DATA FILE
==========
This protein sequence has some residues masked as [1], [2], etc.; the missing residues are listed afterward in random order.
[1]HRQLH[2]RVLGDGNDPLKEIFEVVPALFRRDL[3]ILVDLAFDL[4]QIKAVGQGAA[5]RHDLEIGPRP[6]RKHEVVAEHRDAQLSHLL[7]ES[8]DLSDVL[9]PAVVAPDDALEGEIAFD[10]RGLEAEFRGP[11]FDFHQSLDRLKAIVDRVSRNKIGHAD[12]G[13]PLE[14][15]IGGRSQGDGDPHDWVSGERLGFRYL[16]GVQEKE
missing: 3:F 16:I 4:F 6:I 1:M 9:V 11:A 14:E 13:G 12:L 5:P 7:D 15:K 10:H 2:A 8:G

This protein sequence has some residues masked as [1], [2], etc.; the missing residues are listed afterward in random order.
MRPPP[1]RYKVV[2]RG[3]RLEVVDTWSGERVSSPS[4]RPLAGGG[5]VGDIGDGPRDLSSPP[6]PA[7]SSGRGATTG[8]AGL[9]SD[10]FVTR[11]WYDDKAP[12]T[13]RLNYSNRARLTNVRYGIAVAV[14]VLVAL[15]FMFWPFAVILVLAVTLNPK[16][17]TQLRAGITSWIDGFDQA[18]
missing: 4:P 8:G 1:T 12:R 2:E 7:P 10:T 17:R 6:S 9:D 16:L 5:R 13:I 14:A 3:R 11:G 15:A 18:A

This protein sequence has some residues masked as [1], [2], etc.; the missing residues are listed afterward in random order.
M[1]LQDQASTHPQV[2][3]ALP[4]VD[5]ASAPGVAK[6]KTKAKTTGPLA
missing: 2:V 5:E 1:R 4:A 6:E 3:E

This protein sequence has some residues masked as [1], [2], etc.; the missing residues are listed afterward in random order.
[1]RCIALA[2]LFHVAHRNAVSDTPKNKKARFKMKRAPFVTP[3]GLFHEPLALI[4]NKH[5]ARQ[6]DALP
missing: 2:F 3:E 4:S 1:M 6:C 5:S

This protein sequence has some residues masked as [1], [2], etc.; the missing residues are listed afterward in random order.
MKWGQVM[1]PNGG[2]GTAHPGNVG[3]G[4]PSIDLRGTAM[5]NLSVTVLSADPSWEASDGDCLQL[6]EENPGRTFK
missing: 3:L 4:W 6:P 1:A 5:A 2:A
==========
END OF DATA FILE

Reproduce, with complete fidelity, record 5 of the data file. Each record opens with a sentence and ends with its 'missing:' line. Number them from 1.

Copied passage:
This protein sequence has some residues masked as [1], [2], etc.; the missing residues are listed afterward in random order.
MKWGQVM[1]PNGG[2]GTAHPGNVG[3]G[4]PSIDLRGTAM[5]NLSVTVLSADPSWEASDGDCLQL[6]EENPGRTFK
missing: 3:L 4:W 6:P 1:A 5:A 2:A